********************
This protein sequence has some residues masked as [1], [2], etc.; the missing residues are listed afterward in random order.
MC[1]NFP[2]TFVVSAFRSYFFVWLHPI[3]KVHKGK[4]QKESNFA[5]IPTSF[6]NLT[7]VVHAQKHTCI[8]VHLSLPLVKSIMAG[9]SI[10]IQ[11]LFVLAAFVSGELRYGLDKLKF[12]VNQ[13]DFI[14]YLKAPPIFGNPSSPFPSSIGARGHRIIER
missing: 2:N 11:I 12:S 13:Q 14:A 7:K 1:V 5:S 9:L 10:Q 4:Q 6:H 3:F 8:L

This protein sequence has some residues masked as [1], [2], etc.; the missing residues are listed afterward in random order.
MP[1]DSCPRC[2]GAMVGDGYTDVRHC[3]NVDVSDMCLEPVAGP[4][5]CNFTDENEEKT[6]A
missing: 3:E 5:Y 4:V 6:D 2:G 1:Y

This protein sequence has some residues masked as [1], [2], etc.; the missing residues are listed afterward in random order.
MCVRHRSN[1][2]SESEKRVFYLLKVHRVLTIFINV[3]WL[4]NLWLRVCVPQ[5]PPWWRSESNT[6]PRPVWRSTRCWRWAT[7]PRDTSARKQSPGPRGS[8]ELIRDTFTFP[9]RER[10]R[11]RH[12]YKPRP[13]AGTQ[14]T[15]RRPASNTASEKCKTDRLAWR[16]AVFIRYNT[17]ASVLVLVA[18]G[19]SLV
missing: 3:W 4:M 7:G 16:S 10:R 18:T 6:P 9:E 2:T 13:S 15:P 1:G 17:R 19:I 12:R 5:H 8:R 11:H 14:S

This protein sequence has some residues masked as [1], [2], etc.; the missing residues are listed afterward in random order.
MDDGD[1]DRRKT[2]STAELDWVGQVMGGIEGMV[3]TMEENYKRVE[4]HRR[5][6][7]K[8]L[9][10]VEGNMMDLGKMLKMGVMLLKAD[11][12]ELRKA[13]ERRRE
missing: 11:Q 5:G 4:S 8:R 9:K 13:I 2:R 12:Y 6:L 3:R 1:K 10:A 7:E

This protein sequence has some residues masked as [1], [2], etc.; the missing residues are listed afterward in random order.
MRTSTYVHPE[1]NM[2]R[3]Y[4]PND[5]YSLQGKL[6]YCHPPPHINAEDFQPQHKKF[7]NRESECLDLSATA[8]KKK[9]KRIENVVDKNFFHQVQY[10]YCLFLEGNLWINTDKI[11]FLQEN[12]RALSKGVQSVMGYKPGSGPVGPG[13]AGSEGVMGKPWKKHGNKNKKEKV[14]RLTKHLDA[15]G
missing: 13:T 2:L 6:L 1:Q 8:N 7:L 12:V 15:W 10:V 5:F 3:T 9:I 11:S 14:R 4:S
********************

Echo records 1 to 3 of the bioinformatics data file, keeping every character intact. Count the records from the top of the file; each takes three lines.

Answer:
This protein sequence has some residues masked as [1], [2], etc.; the missing residues are listed afterward in random order.
MC[1]NFP[2]TFVVSAFRSYFFVWLHPI[3]KVHKGK[4]QKESNFA[5]IPTSF[6]NLT[7]VVHAQKHTCI[8]VHLSLPLVKSIMAG[9]SI[10]IQ[11]LFVLAAFVSGELRYGLDKLKF[12]VNQ[13]DFI[14]YLKAPPIFGNPSSPFPSSIGARGHRIIER
missing: 2:N 11:I 12:S 13:Q 14:A 7:K 1:V 5:S 9:L 10:Q 4:Q 6:H 3:F 8:L

This protein sequence has some residues masked as [1], [2], etc.; the missing residues are listed afterward in random order.
MP[1]DSCPRC[2]GAMVGDGYTDVRHC[3]NVDVSDMCLEPVAGP[4][5]CNFTDENEEKT[6]A
missing: 3:E 5:Y 4:V 6:D 2:G 1:Y

This protein sequence has some residues masked as [1], [2], etc.; the missing residues are listed afterward in random order.
MCVRHRSN[1][2]SESEKRVFYLLKVHRVLTIFINV[3]WL[4]NLWLRVCVPQ[5]PPWWRSESNT[6]PRPVWRSTRCWRWAT[7]PRDTSARKQSPGPRGS[8]ELIRDTFTFP[9]RER[10]R[11]RH[12]YKPRP[13]AGTQ[14]T[15]RRPASNTASEKCKTDRLAWR[16]AVFIRYNT[17]ASVLVLVA[18]G[19]SLV
missing: 3:W 4:M 7:G 16:S 10:R 18:T 6:P 9:E 2:T 13:S 15:P 1:G 17:R 19:I 12:R 5:H 8:R 11:H 14:S